2) Lacking a formal education, her grasp of intellectual and theological issues would be through her experience and her instinct. At one point in the novel she says, “I think better in pictures.” This is true to her experience with a father who was a mosaic layer. But it also reveals a more sacramental understanding of the world, a type of understanding in which women, I believe, excel. She and Augustine complement one another. More than that, X provides a necessary check to his tendency towards abstraction both as a Manichean and as a Platonist.

GW: In a sense, she’s a natural incarnationalist, even though you depict her as living in a space between her childhood pagan upbringing and Augustine’s Christianity…

SMW: Not only her experience with art through her father but her own experience of motherhood make her an incarnationalist. For her, beauty has a form; love has a form. She says: “Grace, for me, is flesh and blood, bones and sinew, someone whom my mouth can name.” [Read more…]

Wilberforce: An Interview with H.S. Cross, Part 2

By Gregory Wolfe and H. S. Cross

Continued from yesterdayRead Part 1 here.

Wilberforce_Horizontal_editGW: Religion and worship played a large role in the British public schools in the 1920s and St. Stephen’s is no exception. I suppose it’s easy to observe most of the characters ignoring Christianity, but it was a time when faith could still speak to a certain sensibility and when the best chaplains and schoolmasters could exercise something of a pastoral role. Is that a fair assessment?

HSC: I think so, though I hope faith still speaks to certain sensibilities. In the novel, in 1926, religious faith isn’t as strong as it was before the war, but Christianity is still part of the conversation. These people, regardless of their personal belief, have the vocabulary.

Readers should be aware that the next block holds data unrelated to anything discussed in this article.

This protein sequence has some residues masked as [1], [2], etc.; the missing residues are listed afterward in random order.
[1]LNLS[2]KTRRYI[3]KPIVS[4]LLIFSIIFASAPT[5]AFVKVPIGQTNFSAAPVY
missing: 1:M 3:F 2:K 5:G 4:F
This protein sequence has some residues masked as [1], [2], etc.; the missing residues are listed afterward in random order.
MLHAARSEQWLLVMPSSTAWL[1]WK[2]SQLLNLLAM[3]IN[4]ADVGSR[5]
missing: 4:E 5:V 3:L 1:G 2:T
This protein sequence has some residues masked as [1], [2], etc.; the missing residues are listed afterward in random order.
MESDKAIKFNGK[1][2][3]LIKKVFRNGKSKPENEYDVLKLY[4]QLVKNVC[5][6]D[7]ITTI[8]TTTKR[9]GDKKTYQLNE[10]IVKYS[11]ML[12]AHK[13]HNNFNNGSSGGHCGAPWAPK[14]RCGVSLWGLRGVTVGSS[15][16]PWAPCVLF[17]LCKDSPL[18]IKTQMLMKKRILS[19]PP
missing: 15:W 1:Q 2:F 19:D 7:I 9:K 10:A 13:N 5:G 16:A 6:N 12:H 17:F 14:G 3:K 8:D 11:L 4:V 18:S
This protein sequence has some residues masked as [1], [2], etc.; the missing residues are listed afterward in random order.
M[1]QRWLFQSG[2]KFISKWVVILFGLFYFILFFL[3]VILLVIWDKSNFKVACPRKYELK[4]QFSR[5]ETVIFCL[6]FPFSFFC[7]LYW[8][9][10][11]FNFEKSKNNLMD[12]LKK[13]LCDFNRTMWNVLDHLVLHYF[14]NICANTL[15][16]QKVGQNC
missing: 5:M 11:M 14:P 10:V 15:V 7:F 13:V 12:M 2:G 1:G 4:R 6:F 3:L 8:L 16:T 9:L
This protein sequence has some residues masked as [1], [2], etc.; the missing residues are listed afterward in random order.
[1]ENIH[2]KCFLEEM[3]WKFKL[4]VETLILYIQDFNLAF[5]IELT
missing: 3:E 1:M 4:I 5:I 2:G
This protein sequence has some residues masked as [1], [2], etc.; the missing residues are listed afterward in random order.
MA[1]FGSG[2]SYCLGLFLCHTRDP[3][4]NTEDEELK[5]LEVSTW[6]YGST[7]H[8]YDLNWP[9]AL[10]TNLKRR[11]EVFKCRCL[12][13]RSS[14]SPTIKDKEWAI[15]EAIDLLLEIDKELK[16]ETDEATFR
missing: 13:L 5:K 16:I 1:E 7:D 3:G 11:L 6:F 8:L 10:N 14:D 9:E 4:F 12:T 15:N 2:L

St. Stephen’s boys hear scripture daily, whether they pay attention or not. They take part in daily worship. Christian language—specifically the King James Bible and the Book of Common Prayer—is native to them. And Christianity isn’t in competition with other religions.

There’s certainly the question of whether religion matters, and even in some circles, whether God is real.

Because so many religious authorities had supported the war, and even tried to cast it as a kind of holy war, the existential collapse at the end of it sidelined the Church and wounded faith. You see it in the boys’ indifference towards religion, which is part of their hostility towards strong belief or indeed any enthusiasm. On the other hand, their expressions of atheism and agnosticism seem equally half-hearted, so even in their disillusionment, they have a shared religious culture. [Read more…]

George Scialabba and the Problem of Critical Distance

gospel_matthewGeorge Scialabba retired from his job this October. He had worked at Harvard University for thirty-five years. But not as a professor. Scialabba was a clerical worker and building manager. A piece in the Chronicle Review about Scialabba’s career as a writer and book critic described his day job as “low level.”

Scialabba has, more even than most writers, kept to the sidelines of public life. He worked at the very margins of academia. He has written critical essays and book reviews from a position that is self-consciously “unaffiliated.”

Why?

Because Scialabba wanted to be free, of course. He wanted to think and write freely. This, Scialabba thought, has gotten harder and harder to do.

That’s because (as he put it in an essay entitled “What Are Intellectuals Good for?”) we are facing, in the late twentieth and early twenty-first century, a general truth:

Intellectuals have indeed been incorporated en masse into the power elite, making the “transparent social relations” Merleau-Ponty looked forward to that much more difficult and distant. [Read more…]